AUSTIN — The latest chapter in the years-long fight to protect Texas children from mutilation operations took place at Texas Attorney General Ken Paxton’s office this week.
“Paxton is investigating Endo Pharmaceuticals, Inc., and AbbVie Inc. under the Texas Deceptive Trade Practices Act,” read the AG’s press release Monday. “These pharmaceutical companies allegedly advertised and promoted hormone (puberty) blockers for unapproved uses without disclosing the potential risks associated with these drugs to children and their parents.”
At issue are gender mutilation operations. Currently in Texas, medical professionals are allowed to cut off children’s healthy body parts as part of gender surgeries or chemically castrate them through cross-sex hormones and puberty blocker drugs.
The issue drew an international spotlight several years ago with the child abuse case of James Younger, a 9-year-old Dallas-area boy whose mother told him he was a girl and wanted to force him—against his father’s wishes—to take sterilizing drugs and eventually be castrated.
Since then, the immediate goal of many citizens has been clear: outlaw those medical practices in Texas. However, throughout this year, Gov. Greg Abbott and the Republican-controlled state Legislature—led by Speaker of the House Dade Phelan—have continuously rejected efforts to do so. Texas Scorecard extensively reported on this saga, detailing Abbott’s and lawmakers’ inaction despite the outcry of parents across the state and the vote of nearly 2 million Republican primary voters to ban the barbaric medical practices.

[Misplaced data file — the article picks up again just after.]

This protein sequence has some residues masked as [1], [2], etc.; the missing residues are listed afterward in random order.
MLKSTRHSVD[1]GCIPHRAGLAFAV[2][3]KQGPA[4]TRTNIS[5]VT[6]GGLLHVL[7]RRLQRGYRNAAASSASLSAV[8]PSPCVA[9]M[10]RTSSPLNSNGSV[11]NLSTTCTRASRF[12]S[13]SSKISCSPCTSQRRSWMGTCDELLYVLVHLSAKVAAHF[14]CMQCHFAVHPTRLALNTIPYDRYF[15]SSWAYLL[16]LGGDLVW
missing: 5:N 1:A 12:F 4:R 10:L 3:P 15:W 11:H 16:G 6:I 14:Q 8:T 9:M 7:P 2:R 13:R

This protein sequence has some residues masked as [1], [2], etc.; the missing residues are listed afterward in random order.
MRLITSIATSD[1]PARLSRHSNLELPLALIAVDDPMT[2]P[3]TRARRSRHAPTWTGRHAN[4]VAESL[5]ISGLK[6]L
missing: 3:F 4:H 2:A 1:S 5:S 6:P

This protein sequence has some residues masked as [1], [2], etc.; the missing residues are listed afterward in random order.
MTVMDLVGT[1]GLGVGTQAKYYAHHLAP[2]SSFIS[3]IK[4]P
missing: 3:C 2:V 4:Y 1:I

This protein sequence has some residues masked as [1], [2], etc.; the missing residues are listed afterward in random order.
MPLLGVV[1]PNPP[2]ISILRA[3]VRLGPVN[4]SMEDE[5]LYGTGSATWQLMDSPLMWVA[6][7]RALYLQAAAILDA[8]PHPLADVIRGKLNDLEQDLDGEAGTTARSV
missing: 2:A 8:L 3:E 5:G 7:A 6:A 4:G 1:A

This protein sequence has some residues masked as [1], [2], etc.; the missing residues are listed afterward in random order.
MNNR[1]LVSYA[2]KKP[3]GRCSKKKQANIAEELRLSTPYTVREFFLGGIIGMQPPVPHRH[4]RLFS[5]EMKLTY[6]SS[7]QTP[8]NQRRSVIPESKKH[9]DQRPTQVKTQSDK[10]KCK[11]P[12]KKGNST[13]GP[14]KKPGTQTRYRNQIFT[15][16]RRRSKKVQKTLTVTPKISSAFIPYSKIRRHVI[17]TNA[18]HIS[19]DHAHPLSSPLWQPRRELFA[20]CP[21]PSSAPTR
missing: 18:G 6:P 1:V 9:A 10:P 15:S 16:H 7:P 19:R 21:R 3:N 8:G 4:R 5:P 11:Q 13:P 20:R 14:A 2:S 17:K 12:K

Texas Scorecard subsequently detailed those officials’ blame game, which involved Abbott passing the political hot potato to other state agencies and AG Paxton, who has still not released an official opinion on the matter.
Now, however, Paxton is looking into the drug companies.
“Medications Supprelin LA and Lupron Depot are approved to treat children with Central Precocious Puberty (CPP), when the puberty process begins prematurely. And Vantas, along with other forms of Lupron, has been prescribed for palliative treatment of prostate cancer,” Paxton’s office wrote. “These drugs are now being used to treat gender dysphoria even though they are not approved for such use by the Food and Drug Administration (FDA). Gender dysphoria is a diagnosed mental disorder in which a person experiences significant distress related to a strong desire to be of another biological sex.”
“The manufacture, sale, prescription, and use of puberty blockers on young teens and minors is dangerous and reckless,” Paxton said. “These drugs were approved for very different purposes and can have detrimental and even irreversible side effects. I will not allow pharmaceutical companies to take advantage of Texas children.”